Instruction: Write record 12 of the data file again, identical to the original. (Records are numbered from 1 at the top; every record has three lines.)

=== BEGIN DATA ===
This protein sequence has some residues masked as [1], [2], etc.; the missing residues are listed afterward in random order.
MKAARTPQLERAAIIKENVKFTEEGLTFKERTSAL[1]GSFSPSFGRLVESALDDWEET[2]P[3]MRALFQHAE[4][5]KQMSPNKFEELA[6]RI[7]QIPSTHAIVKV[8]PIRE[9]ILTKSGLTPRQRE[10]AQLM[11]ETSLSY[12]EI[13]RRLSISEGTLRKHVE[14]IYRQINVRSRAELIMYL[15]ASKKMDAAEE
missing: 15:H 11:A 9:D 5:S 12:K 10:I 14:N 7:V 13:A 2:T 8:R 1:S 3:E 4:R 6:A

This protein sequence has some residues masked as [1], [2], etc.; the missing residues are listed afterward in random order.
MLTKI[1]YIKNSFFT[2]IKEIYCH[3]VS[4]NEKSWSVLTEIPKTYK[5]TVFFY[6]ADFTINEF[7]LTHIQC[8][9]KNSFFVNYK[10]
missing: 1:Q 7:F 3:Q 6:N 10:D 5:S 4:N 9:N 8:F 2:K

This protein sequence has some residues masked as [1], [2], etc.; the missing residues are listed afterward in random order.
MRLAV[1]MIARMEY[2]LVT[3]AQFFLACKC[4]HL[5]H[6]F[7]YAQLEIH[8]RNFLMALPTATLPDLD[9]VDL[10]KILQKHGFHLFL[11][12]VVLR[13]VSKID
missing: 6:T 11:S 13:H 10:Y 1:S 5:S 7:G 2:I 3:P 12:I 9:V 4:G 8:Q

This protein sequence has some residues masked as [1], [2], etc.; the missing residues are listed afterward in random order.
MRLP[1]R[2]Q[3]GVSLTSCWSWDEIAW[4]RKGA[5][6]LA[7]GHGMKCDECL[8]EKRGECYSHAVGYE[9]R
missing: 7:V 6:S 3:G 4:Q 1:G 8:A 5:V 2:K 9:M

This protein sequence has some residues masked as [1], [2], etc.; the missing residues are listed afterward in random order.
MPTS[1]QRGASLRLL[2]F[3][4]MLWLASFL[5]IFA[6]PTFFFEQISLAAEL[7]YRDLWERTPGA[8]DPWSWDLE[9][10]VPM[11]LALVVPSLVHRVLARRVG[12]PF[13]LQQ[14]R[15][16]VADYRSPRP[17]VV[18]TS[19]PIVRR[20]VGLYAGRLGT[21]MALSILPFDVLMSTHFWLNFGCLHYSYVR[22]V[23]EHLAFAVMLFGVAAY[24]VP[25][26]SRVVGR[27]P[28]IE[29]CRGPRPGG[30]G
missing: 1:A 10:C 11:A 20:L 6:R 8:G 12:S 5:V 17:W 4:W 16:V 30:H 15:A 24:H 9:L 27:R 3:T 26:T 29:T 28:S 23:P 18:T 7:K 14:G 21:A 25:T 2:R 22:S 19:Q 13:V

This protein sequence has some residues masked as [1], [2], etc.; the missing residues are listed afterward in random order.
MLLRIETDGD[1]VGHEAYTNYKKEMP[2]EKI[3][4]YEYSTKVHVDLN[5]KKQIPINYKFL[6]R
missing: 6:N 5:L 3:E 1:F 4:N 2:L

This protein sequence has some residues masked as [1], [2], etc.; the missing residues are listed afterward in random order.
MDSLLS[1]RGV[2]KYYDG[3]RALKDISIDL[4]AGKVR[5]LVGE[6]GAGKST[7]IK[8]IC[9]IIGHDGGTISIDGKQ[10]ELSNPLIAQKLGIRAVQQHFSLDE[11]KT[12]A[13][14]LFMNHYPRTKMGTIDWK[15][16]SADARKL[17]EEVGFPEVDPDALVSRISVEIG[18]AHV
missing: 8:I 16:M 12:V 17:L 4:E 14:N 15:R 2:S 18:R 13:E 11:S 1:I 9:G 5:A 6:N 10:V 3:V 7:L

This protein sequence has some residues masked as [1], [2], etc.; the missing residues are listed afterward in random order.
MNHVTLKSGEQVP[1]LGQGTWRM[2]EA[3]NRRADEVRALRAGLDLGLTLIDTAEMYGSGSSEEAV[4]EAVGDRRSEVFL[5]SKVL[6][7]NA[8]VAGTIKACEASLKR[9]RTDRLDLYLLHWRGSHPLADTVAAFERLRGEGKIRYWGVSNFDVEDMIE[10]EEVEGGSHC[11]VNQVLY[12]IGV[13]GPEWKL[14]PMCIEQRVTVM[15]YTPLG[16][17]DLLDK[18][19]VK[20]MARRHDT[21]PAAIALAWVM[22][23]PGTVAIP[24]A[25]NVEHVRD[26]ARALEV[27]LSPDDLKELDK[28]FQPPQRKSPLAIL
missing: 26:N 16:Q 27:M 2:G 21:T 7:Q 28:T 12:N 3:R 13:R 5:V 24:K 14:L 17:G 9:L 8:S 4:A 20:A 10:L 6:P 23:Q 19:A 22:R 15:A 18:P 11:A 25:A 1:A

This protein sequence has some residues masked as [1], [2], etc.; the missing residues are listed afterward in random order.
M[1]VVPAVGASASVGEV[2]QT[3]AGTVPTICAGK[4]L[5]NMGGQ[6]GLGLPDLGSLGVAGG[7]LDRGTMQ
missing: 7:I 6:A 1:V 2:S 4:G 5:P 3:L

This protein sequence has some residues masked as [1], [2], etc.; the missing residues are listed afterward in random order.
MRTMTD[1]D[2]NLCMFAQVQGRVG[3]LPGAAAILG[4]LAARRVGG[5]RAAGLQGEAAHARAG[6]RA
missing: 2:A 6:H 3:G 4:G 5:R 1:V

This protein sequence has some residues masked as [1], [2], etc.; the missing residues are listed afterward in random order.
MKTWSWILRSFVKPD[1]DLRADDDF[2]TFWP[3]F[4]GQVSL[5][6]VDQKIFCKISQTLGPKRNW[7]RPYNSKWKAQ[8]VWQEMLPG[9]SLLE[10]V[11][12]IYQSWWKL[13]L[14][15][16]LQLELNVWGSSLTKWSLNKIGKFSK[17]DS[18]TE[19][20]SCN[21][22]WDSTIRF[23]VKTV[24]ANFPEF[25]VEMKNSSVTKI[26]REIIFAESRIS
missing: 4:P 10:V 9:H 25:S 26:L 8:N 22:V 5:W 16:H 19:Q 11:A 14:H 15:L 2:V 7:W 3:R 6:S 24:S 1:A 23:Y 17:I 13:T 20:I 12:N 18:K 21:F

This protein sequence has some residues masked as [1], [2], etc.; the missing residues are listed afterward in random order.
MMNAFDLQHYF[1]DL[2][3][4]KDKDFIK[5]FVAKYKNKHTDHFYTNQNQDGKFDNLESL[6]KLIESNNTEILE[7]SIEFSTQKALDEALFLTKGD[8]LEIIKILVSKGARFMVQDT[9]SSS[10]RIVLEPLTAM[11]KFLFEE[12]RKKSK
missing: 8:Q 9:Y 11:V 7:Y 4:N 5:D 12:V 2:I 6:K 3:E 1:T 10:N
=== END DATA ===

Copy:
This protein sequence has some residues masked as [1], [2], etc.; the missing residues are listed afterward in random order.
MMNAFDLQHYF[1]DL[2][3][4]KDKDFIK[5]FVAKYKNKHTDHFYTNQNQDGKFDNLESL[6]KLIESNNTEILE[7]SIEFSTQKALDEALFLTKGD[8]LEIIKILVSKGARFMVQDT[9]SSS[10]RIVLEPLTAM[11]KFLFEE[12]RKKSK
missing: 8:Q 9:Y 11:V 7:Y 4:N 5:D 12:V 2:I 6:K 3:E 1:T 10:N